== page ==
“How to save the creative arts” sounds like a topic that could fill numerous pages and contain an infinite amount of advice from all corners of the world. The truth is, it’s actually quite simple and requires only one key thing: support.
In today’s world, entertainment has become far too disposable. The audience – myself included – is constantly chasing down the flavour of the week, and never finding the time to stop and appreciate the efforts and passion of those who bleed their heart and soul into art. We consume a piece of content, chuck it to the side, and instantly move on to the next gratifier.
It’s the state of society at present, and it’s unlikely to improve as the world becomes faster paced and content becomes more freely available (there’s no point in arguing it – whether it’s legal or not, all forms of entertainment can be acquired for nothing). Although, in a way, we are actually living in one of the purest eras of art. Why, you may ask? Well, since there’s hardly any money in art, those who continue to create are doing so out of love for it, rather than monetary gain.
However, the biggest crippler to the industry might not be the lack of money, but the lack of support. I have seen so many fellow artists giving up, because they feel that no one cares and everything is for nothing. It’s disheartening to see talented people throw in the towel when they feel their efforts are being ignored.
While it’s easy to lay the blame at the audience’s door, that just isn’t the full picture. A lot of the fault lies within the creative community itself. No one is an island, yet self-entitlement and apathy run rampant throughout. Artists refuse to support each other, and everyone is out to get to the front of a race which doesn’t even exist. At the end of the day, it becomes a very lonely place where the waters become still, because of an inexplicable fear of sharing the pond.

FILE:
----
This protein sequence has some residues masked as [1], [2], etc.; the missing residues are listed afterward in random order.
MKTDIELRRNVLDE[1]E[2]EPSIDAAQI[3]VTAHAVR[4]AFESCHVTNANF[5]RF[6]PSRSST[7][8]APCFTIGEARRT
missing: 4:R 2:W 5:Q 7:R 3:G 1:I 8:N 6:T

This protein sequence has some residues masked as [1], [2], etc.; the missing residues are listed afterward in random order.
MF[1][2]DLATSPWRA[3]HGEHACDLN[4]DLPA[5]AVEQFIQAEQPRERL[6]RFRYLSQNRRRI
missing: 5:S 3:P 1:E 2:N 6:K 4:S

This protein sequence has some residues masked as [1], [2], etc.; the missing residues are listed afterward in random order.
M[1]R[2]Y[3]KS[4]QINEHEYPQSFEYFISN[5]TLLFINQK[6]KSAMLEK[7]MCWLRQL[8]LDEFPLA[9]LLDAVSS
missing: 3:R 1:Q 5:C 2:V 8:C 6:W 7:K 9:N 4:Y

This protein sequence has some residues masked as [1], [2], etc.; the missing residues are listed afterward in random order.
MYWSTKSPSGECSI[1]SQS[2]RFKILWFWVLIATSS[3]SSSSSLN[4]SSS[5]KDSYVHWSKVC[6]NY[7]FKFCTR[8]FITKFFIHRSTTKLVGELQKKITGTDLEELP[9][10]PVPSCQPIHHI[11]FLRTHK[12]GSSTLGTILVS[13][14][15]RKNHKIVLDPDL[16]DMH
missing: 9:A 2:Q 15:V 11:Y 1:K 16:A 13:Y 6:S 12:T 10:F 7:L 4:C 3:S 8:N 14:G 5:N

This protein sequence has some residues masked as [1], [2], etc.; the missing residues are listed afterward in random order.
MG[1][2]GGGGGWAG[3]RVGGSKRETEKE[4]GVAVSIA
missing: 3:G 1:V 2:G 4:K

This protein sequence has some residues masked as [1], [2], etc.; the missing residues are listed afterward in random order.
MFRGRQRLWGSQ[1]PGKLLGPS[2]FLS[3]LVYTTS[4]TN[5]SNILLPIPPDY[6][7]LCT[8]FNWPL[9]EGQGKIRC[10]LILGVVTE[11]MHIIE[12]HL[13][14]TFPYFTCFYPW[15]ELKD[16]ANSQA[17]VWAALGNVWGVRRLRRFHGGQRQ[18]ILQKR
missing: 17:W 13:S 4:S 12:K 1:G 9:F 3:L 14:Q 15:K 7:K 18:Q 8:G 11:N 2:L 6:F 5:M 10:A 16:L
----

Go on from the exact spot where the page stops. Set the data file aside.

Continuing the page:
I’m sure you’ve heard of the saying “strength in numbers” – well, it rings true for every facet of life. Look at the US glam rock scene of the late 70s/early 80, for instance, where the bands, promoters, media and fans built up a scene and community together. Sure, some bands stood the test of time and went on to be more successful than others, but the community was powerful and so many people prospered because of it. Through community, they became a part of history. It’s a lesson that we can apply to any period of time: we can either be an active, positive part of history, or just stand on the sidelines and lazily hope for a legacy.
In closing, I truly believe that the world needs more artists, less hate. We need to inspire, support and motivate each other. Only together can we make our creative community even more incredible than what it already is.